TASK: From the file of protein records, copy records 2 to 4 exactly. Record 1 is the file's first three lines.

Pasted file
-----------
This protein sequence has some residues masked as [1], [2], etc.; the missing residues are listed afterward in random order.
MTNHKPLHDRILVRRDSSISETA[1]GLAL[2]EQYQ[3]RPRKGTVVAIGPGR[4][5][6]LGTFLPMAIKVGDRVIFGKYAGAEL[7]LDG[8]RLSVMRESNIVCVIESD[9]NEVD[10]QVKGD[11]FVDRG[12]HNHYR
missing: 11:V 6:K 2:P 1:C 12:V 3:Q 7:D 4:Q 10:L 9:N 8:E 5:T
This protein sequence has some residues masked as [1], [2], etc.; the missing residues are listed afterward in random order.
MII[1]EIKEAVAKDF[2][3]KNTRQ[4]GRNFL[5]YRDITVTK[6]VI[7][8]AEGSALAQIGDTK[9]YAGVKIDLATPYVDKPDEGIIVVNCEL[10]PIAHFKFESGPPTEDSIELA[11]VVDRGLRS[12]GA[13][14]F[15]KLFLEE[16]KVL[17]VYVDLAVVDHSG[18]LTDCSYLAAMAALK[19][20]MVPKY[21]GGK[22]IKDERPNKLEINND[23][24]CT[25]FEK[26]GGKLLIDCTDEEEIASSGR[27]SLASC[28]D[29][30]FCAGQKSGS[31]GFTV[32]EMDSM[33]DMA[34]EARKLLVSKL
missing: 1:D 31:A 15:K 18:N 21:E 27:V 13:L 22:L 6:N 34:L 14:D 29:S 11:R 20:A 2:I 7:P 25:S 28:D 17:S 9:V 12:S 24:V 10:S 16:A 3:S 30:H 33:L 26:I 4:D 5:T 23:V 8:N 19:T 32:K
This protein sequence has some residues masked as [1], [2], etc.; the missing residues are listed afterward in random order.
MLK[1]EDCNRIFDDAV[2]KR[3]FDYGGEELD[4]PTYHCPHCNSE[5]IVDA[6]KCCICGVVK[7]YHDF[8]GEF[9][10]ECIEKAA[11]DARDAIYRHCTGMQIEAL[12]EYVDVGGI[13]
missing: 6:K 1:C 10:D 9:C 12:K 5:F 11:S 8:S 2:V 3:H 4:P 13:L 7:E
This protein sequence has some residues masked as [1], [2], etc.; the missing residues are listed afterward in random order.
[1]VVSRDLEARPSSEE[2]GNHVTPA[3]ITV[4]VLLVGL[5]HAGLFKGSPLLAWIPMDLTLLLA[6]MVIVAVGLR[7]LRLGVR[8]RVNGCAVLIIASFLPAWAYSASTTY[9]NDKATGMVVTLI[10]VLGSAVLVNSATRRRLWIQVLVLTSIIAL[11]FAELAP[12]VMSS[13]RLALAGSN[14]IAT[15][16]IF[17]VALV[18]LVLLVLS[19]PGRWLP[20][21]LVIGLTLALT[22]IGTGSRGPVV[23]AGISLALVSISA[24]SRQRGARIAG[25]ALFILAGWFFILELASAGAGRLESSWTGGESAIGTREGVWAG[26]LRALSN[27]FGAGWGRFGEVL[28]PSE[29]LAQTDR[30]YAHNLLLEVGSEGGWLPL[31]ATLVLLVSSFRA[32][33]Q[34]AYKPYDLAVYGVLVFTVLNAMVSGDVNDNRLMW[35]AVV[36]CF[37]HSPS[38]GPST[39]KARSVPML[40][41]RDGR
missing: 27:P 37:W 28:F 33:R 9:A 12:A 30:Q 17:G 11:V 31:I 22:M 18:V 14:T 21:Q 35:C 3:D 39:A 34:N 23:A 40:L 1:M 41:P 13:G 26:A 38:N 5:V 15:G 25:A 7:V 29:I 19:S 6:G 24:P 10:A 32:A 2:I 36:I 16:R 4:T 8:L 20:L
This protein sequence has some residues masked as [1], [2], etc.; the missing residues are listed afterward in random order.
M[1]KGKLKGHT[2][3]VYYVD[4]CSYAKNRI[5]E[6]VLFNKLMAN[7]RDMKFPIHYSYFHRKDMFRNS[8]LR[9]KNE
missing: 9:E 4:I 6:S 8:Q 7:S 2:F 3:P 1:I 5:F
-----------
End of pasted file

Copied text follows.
This protein sequence has some residues masked as [1], [2], etc.; the missing residues are listed afterward in random order.
MII[1]EIKEAVAKDF[2][3]KNTRQ[4]GRNFL[5]YRDITVTK[6]VI[7][8]AEGSALAQIGDTK[9]YAGVKIDLATPYVDKPDEGIIVVNCEL[10]PIAHFKFESGPPTEDSIELA[11]VVDRGLRS[12]GA[13][14]F[15]KLFLEE[16]KVL[17]VYVDLAVVDHSG[18]LTDCSYLAAMAALK[19][20]MVPKY[21]GGK[22]IKDERPNKLEINND[23][24]CT[25]FEK[26]GGKLLIDCTDEEEIASSGR[27]SLASC[28]D[29][30]FCAGQKSGS[31]GFTV[32]EMDSM[33]DMA[34]EARKLLVSKL
missing: 1:D 31:A 15:K 18:N 21:E 27:V 13:L 22:L 6:N 34:L 14:D 29:S 11:R 20:A 2:I 7:P 25:S 28:D 17:S 9:V 12:S 24:V 10:S 16:A 3:S 30:H 33:L 26:I 4:D 5:T 23:V 8:N 19:T 32:K
This protein sequence has some residues masked as [1], [2], etc.; the missing residues are listed afterward in random order.
MLK[1]EDCNRIFDDAV[2]KR[3]FDYGGEELD[4]PTYHCPHCNSE[5]IVDA[6]KCCICGVVK[7]YHDF[8]GEF[9][10]ECIEKAA[11]DARDAIYRHCTGMQIEAL[12]EYVDVGGI[13]
missing: 6:K 1:C 10:D 9:C 12:K 5:F 11:S 8:S 2:V 3:H 4:P 13:L 7:E
This protein sequence has some residues masked as [1], [2], etc.; the missing residues are listed afterward in random order.
[1]VVSRDLEARPSSEE[2]GNHVTPA[3]ITV[4]VLLVGL[5]HAGLFKGSPLLAWIPMDLTLLLA[6]MVIVAVGLR[7]LRLGVR[8]RVNGCAVLIIASFLPAWAYSASTTY[9]NDKATGMVVTLI[10]VLGSAVLVNSATRRRLWIQVLVLTSIIAL[11]FAELAP[12]VMSS[13]RLALAGSN[14]IAT[15][16]IF[17]VALV[18]LVLLVLS[19]PGRWLP[20][21]LVIGLTLALT[22]IGTGSRGPVV[23]AGISLALVSISA[24]SRQRGARIAG[25]ALFILAGWFFILELASAGAGRLESSWTGGESAIGTREGVWAG[26]LRALSN[27]FGAGWGRFGEVL[28]PSE[29]LAQTDR[30]YAHNLLLEVGSEGGWLPL[31]ATLVLLVSSFRA[32][33]Q[34]AYKPYDLAVYGVLVFTVLNAMVSGDVNDNRLMW[35]AVV[36]CF[37]HSPS[38]GPST[39]KARSVPML[40][41]RDGR
missing: 27:P 37:W 28:F 33:R 9:A 12:A 30:Q 17:G 11:V 31:I 22:M 18:V 14:T 21:Q 35:C 3:D 39:A 34:N 23:A 40:L 1:M 41:P 13:G 26:A 38:N 5:V 15:G 25:A 7:V 29:I 19:S 6:G 24:P 10:A 32:A 2:I 36:I 16:R 4:T 8:L 20:L